Romano, originally from Levittown, N.Y., is currently at the Metropolitan Detention Center Brooklyn awaiting an April sentencing in connection with his conviction on two counts of conspiring to murder government employees—a federal judge and an assistant U.S. attorney. Those two federal officials previously had prosecuted Romano for leading the coin fraud operation.
Romano pled guilty to conspiracy to commit mail and wire fraud in connection with his operation of a coin boiler room and is serving a 15-year sentence. He also was forced to pay $7 million in restitution. The additional April sentencing would only add to his jail time.
(Read more: Conn. man sentenced for fraud of church, investors)
Romano's lawyer, Michael Bachrach, said in a statement emailed to CNBC: "We argued at trial that Joseph Romano was entrapped. There is no question we proved he was set up by an informant working for the government." Bachrach added he will appeal the charges that Romano targeted federal officials.
Why the coin scam business is a growing problem
According to an Investor Alert issued by New York's attorney general, there are up to 20 million investors in coins. And fraudulent coin dealers are a growing problem.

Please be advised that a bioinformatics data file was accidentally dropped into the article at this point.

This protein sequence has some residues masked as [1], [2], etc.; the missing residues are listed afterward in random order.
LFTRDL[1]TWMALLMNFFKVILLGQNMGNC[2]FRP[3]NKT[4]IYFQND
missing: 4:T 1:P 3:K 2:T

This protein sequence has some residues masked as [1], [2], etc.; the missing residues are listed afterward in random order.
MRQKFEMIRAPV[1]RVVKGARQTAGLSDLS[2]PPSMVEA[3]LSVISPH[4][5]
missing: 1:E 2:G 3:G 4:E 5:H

Doug Davis, the founder of the Numismatic Crime Information Center, which tracks coin crime, told CNBC that with volatility in the metals market, he's been seeing a rise in coin fraud during the past three years.
In fact, according to the New York attorney general, many unscrupulous brokers—who are barred from selling stocks and bonds—turn to selling coins. One specific form of fraud is dealers placing a higher, false grade on coins to command high prices.
Romano was part of this coin fraud underworld, and his fraud scheme finally came crashing down in 2008, when he was arrested and charged with conspiracy to commit mail and wire fraud related to falsified coin values. He was released in November of that same year on bail, with the condition that he avoid telemarketing.
And while out on bail, Romano followed a unique path of trying to actually recreate his fraudulent coin empire, prosecutors say.
Romano: Livin' large behind bars
Romano set up another coin business in Florida with neighbor Dejvid Mirkovic, according to prosecutors. "They told me don't get involved with telemarketing. I went out right? ... I went out on bail. I built another company. In one year I made $1.3 million," Romano bragged to a fellow federal inmate. That's according to one of several secret video recordings from prison that CNBC has obtained.
Romano eventually was caught for running the fresh coin operation, and prosecutors revoked his initial 2008 bail.
But even with Romano back behind bars, his neighbor and partner Mirkovic kept the coin business running, sending money to help Romano live large behind bars. "I pay someone to do my laundry. I get three different commissaries," Romano said in a recorded phone call with Mirkovic that CNBC has obtained.